As Block and Burns pointed out, the National Research Project that developed the original productivity estimates argued that “no such thing exists in reality” as the productivity of a group of diverse products. Instead they presented two calculations of productivity, using different weighting, to show that the “measurement” depended in part on the weighting of the variables.

The shift from physical output to GDP measures obscured the fact that there is “no such thing” as the productivity of a diverse collection of products. Monetary value converts those diverse products into so much “leets” — to use Joan Robinson’s sarcastic term. Obviously the mix of goods and services that make up the GDP differs from year to year. The GDP deflator is intended to adjust for price changes and quality improvements but doesn’t deal with distributional changes and product substitution.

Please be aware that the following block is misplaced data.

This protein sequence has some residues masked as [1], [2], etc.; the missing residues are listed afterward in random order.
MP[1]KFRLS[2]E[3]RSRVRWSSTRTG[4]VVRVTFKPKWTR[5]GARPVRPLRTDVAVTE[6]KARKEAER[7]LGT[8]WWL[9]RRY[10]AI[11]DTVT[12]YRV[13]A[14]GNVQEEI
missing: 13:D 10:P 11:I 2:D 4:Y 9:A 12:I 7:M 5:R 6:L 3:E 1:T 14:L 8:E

The government services component of national income has been a particular issue, the critique of which goes back to Kuznets’s 1947 criticism of the Commerce Department’s GNP and Kaldor’s statistical appendix to Wm. Beveridge’s Full Employment in a Free Society. Kuznets argued that much of government services should be treated as intermediate goods rather than final consumption goods. Kaldor considered the inflationary affects of government deficit spending, arguing that some of that “inflation” simply reflected the increased share of collective consumption. Warsh and Minard offered a critique of “inflation” in the 1970s that could easily have referenced Kuznets’sand Kaldor’s arguments. Their idea was basically that as government expenditure increases as a percentage of GDP, much of the taxation to pay for it is passed on to the consumer in the form of higher prices. It is an argument about the incidence of taxation.